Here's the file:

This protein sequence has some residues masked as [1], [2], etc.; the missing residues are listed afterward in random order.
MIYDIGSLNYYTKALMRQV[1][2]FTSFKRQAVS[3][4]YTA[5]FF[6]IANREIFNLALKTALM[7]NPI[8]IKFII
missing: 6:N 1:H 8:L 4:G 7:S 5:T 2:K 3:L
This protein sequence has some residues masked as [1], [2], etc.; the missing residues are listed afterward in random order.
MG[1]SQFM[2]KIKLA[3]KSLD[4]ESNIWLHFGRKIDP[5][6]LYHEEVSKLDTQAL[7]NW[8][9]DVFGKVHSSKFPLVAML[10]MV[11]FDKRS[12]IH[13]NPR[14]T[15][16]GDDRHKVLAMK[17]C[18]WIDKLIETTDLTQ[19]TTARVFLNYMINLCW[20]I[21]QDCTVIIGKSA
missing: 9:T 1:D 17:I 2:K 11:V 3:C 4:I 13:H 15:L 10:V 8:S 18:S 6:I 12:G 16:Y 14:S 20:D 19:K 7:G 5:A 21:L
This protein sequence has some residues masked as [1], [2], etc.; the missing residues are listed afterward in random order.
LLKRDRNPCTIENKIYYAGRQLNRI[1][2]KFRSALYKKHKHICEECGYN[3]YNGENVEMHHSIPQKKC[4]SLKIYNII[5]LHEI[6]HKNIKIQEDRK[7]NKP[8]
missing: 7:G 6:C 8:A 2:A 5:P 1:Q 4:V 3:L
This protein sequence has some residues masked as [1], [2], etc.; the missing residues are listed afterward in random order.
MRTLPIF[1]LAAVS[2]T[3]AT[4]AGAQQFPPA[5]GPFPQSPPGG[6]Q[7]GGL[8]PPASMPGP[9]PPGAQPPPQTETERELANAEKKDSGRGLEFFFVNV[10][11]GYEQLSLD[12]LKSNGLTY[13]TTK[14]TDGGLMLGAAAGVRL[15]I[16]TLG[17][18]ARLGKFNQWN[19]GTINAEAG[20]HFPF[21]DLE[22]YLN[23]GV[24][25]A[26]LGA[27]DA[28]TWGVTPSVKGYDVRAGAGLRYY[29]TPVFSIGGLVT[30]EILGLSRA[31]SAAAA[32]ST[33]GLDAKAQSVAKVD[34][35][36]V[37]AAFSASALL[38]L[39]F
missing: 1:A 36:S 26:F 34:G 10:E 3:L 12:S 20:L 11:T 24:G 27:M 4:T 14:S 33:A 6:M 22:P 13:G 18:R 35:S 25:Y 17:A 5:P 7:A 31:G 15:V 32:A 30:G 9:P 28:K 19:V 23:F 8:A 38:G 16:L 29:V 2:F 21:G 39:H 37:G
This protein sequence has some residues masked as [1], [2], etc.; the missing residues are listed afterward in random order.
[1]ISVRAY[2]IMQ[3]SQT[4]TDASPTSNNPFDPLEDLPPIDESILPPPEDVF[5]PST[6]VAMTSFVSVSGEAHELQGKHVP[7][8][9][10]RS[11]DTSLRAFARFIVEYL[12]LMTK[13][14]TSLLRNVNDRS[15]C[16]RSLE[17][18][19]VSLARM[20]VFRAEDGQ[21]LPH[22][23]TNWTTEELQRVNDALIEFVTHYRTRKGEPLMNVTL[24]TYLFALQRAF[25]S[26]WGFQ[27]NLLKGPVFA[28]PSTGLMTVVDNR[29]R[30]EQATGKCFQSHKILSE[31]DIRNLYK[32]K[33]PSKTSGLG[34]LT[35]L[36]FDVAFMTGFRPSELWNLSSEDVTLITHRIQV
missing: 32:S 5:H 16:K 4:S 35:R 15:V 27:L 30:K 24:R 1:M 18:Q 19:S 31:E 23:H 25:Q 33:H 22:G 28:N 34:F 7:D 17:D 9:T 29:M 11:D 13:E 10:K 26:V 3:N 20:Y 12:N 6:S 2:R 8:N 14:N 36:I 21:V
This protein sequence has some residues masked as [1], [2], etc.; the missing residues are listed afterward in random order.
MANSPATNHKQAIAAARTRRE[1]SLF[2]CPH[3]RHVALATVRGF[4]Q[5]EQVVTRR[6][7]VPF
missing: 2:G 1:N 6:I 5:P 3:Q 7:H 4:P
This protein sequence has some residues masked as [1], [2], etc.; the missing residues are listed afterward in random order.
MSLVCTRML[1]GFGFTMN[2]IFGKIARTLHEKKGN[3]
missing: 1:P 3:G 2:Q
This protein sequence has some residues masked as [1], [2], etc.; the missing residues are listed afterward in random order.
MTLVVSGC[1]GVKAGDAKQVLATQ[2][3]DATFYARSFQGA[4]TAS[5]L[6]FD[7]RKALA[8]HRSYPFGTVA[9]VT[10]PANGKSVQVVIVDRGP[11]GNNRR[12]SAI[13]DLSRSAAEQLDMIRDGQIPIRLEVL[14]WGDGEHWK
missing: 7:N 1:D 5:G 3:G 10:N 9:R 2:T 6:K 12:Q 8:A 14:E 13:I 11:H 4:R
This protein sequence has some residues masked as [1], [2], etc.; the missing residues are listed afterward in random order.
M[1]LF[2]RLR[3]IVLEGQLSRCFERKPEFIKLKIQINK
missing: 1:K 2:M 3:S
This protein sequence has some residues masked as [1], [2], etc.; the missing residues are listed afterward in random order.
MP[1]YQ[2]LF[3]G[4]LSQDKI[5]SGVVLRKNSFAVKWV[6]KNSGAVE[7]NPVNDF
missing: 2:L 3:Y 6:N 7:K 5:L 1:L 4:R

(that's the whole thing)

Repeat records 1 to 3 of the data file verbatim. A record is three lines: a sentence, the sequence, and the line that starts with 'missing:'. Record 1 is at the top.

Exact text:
This protein sequence has some residues masked as [1], [2], etc.; the missing residues are listed afterward in random order.
MIYDIGSLNYYTKALMRQV[1][2]FTSFKRQAVS[3][4]YTA[5]FF[6]IANREIFNLALKTALM[7]NPI[8]IKFII
missing: 6:N 1:H 8:L 4:G 7:S 5:T 2:K 3:L
This protein sequence has some residues masked as [1], [2], etc.; the missing residues are listed afterward in random order.
MG[1]SQFM[2]KIKLA[3]KSLD[4]ESNIWLHFGRKIDP[5][6]LYHEEVSKLDTQAL[7]NW[8][9]DVFGKVHSSKFPLVAML[10]MV[11]FDKRS[12]IH[13]NPR[14]T[15][16]GDDRHKVLAMK[17]C[18]WIDKLIETTDLTQ[19]TTARVFLNYMINLCW[20]I[21]QDCTVIIGKSA
missing: 9:T 1:D 17:I 2:K 11:V 3:C 4:I 13:H 15:L 10:V 8:S 18:S 6:I 12:G 16:Y 14:S 20:D 19:K 7:G 5:A 21:L
This protein sequence has some residues masked as [1], [2], etc.; the missing residues are listed afterward in random order.
LLKRDRNPCTIENKIYYAGRQLNRI[1][2]KFRSALYKKHKHICEECGYN[3]YNGENVEMHHSIPQKKC[4]SLKIYNII[5]LHEI[6]HKNIKIQEDRK[7]NKP[8]
missing: 7:G 6:C 8:A 2:A 5:P 1:Q 4:V 3:L